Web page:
The Only Thing You Need to Know About Motivating Others (Fosters Engagement)


How many articles have you read touting the “Top 10 Motivational Techniques of a Successful Leader” or “7 Skills Every Leader Needs to Inspire”? The reality is that there is only one.

With the onslaught of Steve Jobs biographies and article, it has become commonplace to celebrate his management style of mythically brutal honesty. As described by Jeff Goodell in a Rolling Stone article,

But, god, he could be a dick. Those who knew Jobs best and worked with him most closely…were always struck by his abrasive personality, his unapologetic brutality. He screamed, he cried, he stomped his feet. He had a cruelly casual way of driving employees to the breaking point and tossing them aside; few people ever wanted to work for him twice.

Could Steve have mitigated some of his early failures if he had removed the “brutal” from ‘brutal honesty”? How much talent did he lose because people didn’t want to work with him? How many opportunities were lost because his team was afraid of his wrath?

It’s easy to say that Steve’s unfiltered brand of criticism was effective when he was leading the now awe-inspiring Apple, but what about the ten year period when Apple was on the downslide? Before it’s resurrection, Apple was comparable to our modern day view of Blackberry – it was once cutting edge but the technology and market embarrassingly passed it by.

This is not a knock on Apple or Steve; I’m writing this on a Mac while an iPhone plays music to my right and an iPad streams news to my left. My point is that when things are going well, the leader has more latitude to act how they please. However, if their chosen demeanor is less than nice (possibly bordering on emotional abuse), they will be all alone when hit with the hard times.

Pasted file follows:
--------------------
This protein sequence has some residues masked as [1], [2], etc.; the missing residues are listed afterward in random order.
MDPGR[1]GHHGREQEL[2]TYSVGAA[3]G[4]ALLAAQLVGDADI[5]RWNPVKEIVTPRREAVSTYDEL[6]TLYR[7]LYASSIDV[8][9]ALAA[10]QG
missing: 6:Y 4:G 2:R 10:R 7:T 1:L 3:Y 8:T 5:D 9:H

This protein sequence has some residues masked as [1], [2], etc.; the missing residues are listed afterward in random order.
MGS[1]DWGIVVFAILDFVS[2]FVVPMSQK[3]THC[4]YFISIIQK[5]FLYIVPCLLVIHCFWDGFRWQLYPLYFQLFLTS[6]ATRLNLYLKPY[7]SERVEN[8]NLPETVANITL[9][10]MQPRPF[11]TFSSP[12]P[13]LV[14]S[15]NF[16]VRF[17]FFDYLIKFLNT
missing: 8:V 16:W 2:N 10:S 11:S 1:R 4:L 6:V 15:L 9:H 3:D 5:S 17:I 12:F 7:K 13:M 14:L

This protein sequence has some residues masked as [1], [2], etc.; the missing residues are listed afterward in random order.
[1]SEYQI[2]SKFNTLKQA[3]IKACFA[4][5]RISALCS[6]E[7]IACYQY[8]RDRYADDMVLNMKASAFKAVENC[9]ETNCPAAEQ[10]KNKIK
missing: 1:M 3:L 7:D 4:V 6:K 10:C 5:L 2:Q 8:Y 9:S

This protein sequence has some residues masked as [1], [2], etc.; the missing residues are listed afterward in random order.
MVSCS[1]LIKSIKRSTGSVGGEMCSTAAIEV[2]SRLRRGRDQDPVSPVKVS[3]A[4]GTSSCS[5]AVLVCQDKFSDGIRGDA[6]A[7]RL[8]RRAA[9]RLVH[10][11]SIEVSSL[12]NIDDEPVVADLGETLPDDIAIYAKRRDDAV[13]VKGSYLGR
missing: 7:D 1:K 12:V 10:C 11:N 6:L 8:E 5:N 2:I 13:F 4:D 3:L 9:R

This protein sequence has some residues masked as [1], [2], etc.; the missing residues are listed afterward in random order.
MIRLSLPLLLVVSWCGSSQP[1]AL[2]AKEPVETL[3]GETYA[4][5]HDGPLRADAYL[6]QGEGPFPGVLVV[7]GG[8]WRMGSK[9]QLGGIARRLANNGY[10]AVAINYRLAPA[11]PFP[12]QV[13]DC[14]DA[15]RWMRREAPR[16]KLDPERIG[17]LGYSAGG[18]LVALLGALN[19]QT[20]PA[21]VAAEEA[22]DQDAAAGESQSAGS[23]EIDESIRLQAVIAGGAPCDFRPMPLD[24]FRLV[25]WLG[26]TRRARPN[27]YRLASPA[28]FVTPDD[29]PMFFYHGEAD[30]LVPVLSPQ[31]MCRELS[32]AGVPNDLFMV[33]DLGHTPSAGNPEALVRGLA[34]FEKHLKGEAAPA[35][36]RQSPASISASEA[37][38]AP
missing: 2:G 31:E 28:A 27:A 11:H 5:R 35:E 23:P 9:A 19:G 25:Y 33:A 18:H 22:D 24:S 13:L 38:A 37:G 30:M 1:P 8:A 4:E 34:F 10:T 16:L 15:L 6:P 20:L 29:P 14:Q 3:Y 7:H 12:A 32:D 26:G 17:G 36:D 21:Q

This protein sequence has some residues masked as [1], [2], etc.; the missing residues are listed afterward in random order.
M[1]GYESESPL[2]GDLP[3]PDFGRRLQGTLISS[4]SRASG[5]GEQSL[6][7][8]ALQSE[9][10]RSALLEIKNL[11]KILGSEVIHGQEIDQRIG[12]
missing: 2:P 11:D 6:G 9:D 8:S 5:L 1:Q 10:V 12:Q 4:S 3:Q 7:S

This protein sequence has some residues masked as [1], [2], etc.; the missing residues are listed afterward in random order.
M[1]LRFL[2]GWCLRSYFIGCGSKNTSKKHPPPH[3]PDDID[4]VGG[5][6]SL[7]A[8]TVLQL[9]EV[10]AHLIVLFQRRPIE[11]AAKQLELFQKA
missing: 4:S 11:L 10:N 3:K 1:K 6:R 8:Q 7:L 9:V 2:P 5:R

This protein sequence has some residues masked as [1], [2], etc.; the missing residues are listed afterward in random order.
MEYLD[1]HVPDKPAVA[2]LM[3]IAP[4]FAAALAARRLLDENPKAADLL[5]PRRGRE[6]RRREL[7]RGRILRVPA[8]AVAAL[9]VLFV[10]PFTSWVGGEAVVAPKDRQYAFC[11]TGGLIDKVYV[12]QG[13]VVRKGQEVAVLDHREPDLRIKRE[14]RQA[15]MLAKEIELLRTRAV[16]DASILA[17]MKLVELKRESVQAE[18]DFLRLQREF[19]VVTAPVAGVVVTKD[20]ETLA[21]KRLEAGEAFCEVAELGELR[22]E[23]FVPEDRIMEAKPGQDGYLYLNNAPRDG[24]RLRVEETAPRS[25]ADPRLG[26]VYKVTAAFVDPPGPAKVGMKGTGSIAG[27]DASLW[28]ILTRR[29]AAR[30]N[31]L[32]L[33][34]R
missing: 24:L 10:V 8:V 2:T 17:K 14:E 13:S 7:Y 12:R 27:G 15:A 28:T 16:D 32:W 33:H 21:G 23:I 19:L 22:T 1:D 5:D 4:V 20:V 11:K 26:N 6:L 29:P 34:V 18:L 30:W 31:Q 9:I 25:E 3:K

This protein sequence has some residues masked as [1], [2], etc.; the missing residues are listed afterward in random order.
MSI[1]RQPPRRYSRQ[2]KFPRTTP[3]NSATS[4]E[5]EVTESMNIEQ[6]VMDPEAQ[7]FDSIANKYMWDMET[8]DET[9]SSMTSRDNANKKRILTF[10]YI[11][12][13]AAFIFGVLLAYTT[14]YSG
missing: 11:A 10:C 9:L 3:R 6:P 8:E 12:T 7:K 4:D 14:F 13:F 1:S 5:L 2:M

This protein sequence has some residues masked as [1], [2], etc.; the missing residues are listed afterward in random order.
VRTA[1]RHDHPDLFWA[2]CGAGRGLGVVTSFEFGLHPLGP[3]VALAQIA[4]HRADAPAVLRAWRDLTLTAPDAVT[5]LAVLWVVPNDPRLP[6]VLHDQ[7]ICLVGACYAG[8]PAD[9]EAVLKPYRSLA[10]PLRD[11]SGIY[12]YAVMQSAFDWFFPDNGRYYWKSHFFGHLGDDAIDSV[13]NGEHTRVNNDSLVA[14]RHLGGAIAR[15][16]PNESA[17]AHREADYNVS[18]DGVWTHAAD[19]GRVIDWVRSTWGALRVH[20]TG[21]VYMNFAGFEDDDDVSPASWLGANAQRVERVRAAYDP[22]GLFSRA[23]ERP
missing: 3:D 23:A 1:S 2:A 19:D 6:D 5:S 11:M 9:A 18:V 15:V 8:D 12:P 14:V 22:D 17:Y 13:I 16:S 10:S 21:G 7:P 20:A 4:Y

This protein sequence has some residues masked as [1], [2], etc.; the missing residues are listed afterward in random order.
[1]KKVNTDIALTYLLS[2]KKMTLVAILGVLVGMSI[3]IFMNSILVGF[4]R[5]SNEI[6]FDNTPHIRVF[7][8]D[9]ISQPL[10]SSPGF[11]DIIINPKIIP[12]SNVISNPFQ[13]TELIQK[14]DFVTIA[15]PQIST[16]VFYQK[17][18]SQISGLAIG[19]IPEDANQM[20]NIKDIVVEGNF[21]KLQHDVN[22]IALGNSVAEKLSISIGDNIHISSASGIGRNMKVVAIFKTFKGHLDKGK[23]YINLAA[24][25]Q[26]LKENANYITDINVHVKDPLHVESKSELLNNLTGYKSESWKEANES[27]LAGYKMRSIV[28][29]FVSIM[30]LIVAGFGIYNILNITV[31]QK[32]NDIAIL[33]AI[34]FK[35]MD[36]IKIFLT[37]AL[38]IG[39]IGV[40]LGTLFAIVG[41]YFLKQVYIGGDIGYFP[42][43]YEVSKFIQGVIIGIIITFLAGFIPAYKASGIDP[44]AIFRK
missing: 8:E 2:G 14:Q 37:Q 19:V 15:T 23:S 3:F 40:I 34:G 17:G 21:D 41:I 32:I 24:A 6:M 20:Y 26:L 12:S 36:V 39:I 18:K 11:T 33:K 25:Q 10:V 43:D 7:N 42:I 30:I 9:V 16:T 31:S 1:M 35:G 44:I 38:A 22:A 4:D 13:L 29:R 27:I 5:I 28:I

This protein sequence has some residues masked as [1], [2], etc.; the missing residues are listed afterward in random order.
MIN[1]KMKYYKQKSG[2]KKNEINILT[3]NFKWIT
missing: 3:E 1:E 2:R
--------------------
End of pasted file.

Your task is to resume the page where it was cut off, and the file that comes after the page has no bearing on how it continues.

Before reading another list of motivational/leadership techniques, try utilizing the easiest method of all – politeness.

Being polite is not a difficult concept; it borders on obvious. When being courteous, you’re showing that you value the other person. They, in turn, are more willing to follow you, not because you are the boss and they have to, but because they want to. This is Motivation 101.

When we are polite, we are tailoring our message to the listener so they will be more receptive. There’s the simple thank you, please, and good morning but real politeness centers around showing respect for the other person(s).

For those of you who feel a more visceral style is the sign of a “real” leader, what is your end-goal? Are you trying to placate your ego or further the organization’s agenda? Politeness is not about sugarcoating issues, compromising expectations, or imposing additional political correctness. To be polite is to communicate in ways that will most effectively get you want you.

Politeness may make others feel good, but the value from a business perspective is that your team will be motivated and engaged, less likely to resign, and more loyal to you and the organization. It may not feel as cathartic as shouting, “You don't know what you're doing. I'm going to get someone else to do [this] because this is f##ked up.” (this is an actual Steve Jobs quote), but you are going to get a better result.

Thank you and you’re welcome.
David Kahn, PhD is an Organizational Psychologist focused on delivering business solutions that link culture and engagement with the business goals of the organization. Check out his latest book, "Case, Spandex, Briefcase: Leadership Lessons from Superheroes" and read more of his work on